If you uncover wrongdoing at work and alert others to the problem, you may be considered a whistleblower by your superiors and subjected to retaliation, including demotion, harassment at work, or even termination of your employment. If you live in a country that has whistleblower retaliation laws, you may be able to sue your employer for damages. However, it is important to both document your case and contact a lawyer, as well as any professional or employment boards that might have jurisdiction in your case, as soon as possible after you believe that you have been the victim of whistleblower retaliation, as statute of limitations laws may preclude your ability to seek compensation if you wait too long to file your case.
Many places, including the United States, make it illegal for an employer to discriminate against an employee simply because the employee brought attention to violations of laws, ethics, or public policy within an organization. Both federal and state laws address the issue of whistleblower retaliation, offering varying protections based on the nature of the whistleblower's employment and the violations that the whistleblower attempts to address. In some cases, you may be able to file your claim with a professional board, though you may also want to file a lawsuit in court.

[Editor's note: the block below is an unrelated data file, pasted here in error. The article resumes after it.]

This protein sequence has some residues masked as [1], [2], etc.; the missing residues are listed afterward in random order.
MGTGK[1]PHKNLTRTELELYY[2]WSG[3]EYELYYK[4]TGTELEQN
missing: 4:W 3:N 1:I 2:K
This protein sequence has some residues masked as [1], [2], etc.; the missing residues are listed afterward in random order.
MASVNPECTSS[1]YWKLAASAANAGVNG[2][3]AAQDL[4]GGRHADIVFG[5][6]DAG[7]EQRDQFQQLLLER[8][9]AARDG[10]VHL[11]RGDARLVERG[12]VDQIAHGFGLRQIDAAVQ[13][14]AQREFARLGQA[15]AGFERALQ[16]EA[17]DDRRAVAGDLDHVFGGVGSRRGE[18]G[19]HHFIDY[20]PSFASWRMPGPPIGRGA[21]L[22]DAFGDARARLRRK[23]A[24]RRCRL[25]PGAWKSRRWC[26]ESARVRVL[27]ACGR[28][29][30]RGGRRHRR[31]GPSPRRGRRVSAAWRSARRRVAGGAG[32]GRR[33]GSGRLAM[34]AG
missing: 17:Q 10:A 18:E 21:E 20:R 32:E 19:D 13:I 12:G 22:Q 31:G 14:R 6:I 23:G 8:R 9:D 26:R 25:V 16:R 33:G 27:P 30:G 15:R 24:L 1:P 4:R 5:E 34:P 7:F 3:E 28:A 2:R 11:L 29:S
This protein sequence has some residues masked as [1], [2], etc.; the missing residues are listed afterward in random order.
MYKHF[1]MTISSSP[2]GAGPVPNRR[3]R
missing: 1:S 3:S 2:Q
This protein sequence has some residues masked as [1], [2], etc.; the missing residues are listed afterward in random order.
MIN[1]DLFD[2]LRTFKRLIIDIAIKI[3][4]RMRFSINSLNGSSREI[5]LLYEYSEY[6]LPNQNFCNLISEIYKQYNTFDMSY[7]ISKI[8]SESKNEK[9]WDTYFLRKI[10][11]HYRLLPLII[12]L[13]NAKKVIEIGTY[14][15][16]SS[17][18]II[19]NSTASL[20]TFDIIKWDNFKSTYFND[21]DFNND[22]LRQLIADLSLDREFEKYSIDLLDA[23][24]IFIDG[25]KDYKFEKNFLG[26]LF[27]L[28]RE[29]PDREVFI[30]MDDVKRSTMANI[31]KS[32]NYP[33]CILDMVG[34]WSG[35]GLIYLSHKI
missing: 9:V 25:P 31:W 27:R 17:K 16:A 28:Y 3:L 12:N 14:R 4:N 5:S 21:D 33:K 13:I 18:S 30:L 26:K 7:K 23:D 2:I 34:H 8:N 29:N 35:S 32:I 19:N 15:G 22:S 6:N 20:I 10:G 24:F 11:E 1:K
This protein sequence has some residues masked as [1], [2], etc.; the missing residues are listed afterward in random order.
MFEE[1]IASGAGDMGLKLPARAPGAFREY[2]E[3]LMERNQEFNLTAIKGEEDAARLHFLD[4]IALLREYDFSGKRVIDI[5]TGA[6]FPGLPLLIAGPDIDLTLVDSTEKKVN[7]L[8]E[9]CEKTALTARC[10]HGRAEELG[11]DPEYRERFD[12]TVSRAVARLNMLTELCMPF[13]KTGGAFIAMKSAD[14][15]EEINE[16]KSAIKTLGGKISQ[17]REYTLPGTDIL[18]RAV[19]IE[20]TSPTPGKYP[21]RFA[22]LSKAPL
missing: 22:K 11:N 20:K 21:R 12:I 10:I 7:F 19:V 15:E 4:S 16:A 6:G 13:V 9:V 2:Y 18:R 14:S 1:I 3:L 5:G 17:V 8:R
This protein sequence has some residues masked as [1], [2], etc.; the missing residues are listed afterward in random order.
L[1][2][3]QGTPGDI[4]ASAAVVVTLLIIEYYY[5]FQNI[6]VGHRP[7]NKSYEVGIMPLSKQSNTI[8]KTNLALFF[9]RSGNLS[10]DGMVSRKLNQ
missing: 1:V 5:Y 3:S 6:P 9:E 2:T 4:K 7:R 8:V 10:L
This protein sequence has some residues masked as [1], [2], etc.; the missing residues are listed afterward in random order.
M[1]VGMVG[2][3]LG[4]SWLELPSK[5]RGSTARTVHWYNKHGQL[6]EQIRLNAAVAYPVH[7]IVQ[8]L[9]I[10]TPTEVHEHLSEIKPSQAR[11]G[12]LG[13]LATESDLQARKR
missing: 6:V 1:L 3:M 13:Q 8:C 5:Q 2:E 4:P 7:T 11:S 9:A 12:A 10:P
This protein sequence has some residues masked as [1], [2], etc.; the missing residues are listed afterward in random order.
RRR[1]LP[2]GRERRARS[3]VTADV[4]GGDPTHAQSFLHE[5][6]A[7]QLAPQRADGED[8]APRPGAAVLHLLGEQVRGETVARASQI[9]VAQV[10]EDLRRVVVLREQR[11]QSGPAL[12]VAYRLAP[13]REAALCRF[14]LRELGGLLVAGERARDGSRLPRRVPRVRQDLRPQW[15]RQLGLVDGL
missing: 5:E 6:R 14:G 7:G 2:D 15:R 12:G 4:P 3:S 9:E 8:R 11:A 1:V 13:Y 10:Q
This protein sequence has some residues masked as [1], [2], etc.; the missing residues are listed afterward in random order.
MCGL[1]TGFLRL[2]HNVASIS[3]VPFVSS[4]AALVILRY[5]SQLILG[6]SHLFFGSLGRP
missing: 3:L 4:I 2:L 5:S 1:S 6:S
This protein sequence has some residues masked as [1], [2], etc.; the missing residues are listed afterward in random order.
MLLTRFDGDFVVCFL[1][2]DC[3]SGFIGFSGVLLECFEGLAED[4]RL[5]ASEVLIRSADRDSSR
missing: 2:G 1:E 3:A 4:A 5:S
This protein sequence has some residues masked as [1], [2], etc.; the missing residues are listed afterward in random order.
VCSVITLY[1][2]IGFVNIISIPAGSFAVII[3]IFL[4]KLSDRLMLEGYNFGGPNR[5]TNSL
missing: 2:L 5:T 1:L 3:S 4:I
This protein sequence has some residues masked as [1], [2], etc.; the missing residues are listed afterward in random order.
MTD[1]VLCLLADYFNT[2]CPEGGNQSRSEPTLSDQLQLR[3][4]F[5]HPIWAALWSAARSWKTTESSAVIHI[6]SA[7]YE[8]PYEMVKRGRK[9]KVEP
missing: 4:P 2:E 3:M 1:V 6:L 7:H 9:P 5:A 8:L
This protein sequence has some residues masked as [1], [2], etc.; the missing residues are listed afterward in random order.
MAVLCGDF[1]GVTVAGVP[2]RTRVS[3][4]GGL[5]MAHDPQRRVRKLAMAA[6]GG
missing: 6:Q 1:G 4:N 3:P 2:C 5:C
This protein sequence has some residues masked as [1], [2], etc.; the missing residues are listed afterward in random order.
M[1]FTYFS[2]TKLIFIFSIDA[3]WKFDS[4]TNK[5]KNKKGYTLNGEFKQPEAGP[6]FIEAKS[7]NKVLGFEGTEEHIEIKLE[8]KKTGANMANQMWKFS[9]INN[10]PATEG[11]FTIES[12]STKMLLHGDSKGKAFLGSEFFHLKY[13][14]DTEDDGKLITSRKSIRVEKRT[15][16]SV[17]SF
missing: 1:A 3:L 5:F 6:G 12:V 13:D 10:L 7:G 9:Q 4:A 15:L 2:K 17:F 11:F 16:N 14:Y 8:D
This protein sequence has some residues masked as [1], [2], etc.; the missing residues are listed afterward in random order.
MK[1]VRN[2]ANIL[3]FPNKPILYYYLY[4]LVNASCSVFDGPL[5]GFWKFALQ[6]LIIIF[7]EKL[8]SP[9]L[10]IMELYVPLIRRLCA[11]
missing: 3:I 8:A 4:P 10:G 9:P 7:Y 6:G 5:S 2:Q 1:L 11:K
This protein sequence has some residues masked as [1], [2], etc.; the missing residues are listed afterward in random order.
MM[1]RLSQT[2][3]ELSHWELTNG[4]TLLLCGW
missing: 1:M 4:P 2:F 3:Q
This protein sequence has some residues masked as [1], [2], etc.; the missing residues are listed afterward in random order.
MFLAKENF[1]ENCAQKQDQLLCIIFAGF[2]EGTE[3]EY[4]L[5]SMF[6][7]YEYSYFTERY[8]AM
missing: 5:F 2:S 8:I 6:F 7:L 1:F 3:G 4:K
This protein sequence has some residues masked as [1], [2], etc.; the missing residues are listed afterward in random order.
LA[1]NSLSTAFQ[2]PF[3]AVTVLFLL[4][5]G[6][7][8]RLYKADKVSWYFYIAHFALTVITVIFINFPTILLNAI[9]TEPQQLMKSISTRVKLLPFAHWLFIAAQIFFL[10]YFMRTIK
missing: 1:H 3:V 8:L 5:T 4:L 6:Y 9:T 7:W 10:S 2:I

When you decide to expose corporate misconduct or company fraud, you should likewise begin to document your employment situation. For example, if you have emails or memos from your superiors that indicate that you are doing a good job, save or store them in a private and secure location, ideally off your employer's property or servers. You may need this documentation to prove that your job performance was at least adequate before your employer identified you as a corporate whistleblower. You may also want to begin a search for a whistleblower lawyer, just in case you need to call someone right away.
Once you believe that you have experienced whistleblower retaliation, you'll need to act fast. In some places, such as Arizona or Ohio, state employees only have ten days to file a claim with their respective personnel boards. In other places, you may only have weeks or months to file your claim. You should also keep in mind that the longer you let a situation drag out, the easier it is for a vindictive manager or executive to create situations that can make you appear incompetent and their retaliation justified. By all means attempt to clear the air with your supervisor, but if the situation persists, contact an attorney who specializes in whistleblower retaliation who can advise you how to proceed with your case.